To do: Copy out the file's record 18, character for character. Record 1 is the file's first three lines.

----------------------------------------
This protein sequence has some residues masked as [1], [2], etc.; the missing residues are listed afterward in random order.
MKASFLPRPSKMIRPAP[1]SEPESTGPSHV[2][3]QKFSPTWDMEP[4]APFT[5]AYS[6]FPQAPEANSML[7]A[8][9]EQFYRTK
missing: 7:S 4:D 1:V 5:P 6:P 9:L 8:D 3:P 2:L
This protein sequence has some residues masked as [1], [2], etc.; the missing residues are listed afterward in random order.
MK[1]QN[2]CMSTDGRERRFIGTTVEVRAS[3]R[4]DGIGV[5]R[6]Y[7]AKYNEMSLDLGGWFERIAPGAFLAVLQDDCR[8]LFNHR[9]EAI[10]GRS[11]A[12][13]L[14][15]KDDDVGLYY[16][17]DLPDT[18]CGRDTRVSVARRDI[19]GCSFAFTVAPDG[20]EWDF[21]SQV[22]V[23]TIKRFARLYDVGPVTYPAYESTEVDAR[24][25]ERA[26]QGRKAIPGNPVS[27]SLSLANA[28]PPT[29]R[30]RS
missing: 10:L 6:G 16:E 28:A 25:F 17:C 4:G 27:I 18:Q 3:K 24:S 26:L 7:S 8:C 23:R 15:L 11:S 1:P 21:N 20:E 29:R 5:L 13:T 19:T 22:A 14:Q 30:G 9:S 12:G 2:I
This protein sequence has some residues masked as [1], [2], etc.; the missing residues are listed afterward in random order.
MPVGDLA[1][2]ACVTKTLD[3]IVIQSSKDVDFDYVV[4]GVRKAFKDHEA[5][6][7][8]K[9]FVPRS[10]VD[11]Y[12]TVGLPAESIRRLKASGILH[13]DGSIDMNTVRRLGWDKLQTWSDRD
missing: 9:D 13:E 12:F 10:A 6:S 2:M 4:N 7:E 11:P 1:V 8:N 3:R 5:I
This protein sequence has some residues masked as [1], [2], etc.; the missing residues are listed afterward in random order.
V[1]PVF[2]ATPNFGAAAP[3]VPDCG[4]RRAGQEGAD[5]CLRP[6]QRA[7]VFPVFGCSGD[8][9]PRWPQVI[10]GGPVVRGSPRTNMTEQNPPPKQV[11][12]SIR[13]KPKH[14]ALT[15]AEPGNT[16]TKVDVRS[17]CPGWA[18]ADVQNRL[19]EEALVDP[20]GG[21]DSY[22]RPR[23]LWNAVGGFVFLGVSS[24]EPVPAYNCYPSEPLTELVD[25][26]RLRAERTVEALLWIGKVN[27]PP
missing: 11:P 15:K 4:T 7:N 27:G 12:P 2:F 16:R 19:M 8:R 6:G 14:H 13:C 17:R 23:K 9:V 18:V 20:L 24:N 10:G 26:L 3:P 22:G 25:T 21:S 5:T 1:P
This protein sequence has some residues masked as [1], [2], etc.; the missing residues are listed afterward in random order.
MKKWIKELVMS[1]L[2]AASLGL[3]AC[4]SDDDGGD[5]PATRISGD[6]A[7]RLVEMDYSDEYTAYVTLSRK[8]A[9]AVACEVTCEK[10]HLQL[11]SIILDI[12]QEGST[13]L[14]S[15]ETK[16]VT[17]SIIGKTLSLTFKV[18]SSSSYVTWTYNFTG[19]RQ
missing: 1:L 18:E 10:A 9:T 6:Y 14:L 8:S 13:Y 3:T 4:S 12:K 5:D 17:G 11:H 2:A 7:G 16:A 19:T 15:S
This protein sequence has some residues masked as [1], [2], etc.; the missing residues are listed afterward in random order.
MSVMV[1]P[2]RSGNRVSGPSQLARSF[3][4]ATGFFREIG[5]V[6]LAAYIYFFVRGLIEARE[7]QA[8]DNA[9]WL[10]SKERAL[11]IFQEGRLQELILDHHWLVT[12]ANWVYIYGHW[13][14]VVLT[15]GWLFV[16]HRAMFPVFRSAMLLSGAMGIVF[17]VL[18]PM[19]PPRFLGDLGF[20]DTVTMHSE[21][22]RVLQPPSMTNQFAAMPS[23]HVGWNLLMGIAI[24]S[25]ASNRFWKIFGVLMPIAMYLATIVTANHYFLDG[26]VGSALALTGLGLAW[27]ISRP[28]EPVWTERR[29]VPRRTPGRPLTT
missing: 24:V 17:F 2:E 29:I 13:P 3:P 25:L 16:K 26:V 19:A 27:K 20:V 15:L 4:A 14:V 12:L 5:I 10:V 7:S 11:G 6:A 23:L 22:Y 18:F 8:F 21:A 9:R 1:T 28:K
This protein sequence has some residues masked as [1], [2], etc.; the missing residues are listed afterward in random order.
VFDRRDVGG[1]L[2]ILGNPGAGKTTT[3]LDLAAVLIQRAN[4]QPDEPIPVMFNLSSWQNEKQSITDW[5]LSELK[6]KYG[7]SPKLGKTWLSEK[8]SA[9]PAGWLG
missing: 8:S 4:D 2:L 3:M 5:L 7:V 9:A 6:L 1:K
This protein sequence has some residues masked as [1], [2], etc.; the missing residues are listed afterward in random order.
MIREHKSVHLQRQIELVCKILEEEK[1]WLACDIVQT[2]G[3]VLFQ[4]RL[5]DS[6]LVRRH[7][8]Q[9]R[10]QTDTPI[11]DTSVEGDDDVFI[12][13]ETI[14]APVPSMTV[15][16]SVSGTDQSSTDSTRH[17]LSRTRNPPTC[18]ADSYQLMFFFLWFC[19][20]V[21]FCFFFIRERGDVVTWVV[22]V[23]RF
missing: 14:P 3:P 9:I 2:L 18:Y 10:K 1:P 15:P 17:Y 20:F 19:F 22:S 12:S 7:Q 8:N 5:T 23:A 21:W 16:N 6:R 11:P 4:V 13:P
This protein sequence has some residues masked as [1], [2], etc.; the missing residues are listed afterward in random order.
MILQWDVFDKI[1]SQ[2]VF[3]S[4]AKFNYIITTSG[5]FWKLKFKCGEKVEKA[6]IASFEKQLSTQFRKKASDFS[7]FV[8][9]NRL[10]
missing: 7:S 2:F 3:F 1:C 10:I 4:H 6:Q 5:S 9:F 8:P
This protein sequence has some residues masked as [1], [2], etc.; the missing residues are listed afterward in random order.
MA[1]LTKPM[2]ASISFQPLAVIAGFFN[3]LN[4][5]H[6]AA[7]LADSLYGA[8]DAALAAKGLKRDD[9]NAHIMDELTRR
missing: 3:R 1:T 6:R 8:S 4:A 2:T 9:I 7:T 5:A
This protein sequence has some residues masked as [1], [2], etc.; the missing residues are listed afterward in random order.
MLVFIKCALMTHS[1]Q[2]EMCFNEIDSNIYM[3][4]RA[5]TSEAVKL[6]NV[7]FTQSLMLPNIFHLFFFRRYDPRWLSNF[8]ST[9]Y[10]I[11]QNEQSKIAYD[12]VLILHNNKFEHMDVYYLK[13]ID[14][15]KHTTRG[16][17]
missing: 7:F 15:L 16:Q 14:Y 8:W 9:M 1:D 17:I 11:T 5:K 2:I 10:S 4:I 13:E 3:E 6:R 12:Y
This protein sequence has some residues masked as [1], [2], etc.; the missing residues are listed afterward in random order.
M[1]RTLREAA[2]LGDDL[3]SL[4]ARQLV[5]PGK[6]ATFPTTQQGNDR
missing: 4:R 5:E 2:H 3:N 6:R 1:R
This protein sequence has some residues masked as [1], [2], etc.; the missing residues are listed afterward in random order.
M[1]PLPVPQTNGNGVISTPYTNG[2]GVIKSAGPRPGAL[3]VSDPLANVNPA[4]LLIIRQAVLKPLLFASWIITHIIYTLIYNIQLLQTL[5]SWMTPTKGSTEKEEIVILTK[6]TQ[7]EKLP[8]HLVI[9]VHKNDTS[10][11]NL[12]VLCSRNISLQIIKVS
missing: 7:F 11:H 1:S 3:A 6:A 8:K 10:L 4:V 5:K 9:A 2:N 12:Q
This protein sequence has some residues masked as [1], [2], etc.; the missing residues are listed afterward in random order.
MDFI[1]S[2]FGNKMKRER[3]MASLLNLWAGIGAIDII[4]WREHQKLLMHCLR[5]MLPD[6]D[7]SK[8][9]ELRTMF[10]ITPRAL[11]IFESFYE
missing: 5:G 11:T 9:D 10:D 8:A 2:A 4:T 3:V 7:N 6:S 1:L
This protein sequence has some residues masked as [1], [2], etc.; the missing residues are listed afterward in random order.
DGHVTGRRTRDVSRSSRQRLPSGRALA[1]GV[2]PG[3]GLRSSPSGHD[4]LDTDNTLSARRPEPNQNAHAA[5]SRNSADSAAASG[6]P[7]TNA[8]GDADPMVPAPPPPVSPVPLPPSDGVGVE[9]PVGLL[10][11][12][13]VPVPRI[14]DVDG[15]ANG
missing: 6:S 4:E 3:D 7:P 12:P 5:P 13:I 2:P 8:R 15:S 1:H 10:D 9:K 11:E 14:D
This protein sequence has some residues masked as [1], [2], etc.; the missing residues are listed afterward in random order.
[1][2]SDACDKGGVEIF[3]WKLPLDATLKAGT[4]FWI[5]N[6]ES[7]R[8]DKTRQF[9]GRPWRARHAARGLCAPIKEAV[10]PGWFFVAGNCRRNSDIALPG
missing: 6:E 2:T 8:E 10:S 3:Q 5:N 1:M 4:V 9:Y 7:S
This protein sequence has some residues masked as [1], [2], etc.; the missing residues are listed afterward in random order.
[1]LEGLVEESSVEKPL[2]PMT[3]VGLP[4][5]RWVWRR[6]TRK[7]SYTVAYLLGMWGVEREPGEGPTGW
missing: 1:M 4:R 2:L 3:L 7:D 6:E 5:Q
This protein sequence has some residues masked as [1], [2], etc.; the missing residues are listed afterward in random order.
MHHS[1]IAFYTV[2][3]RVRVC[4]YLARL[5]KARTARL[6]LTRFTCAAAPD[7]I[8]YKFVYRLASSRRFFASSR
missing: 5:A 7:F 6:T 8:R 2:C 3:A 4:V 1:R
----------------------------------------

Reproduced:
This protein sequence has some residues masked as [1], [2], etc.; the missing residues are listed afterward in random order.
MHHS[1]IAFYTV[2][3]RVRVC[4]YLARL[5]KARTARL[6]LTRFTCAAAPD[7]I[8]YKFVYRLASSRRFFASSR
missing: 5:A 7:F 6:T 8:R 2:C 3:A 4:V 1:R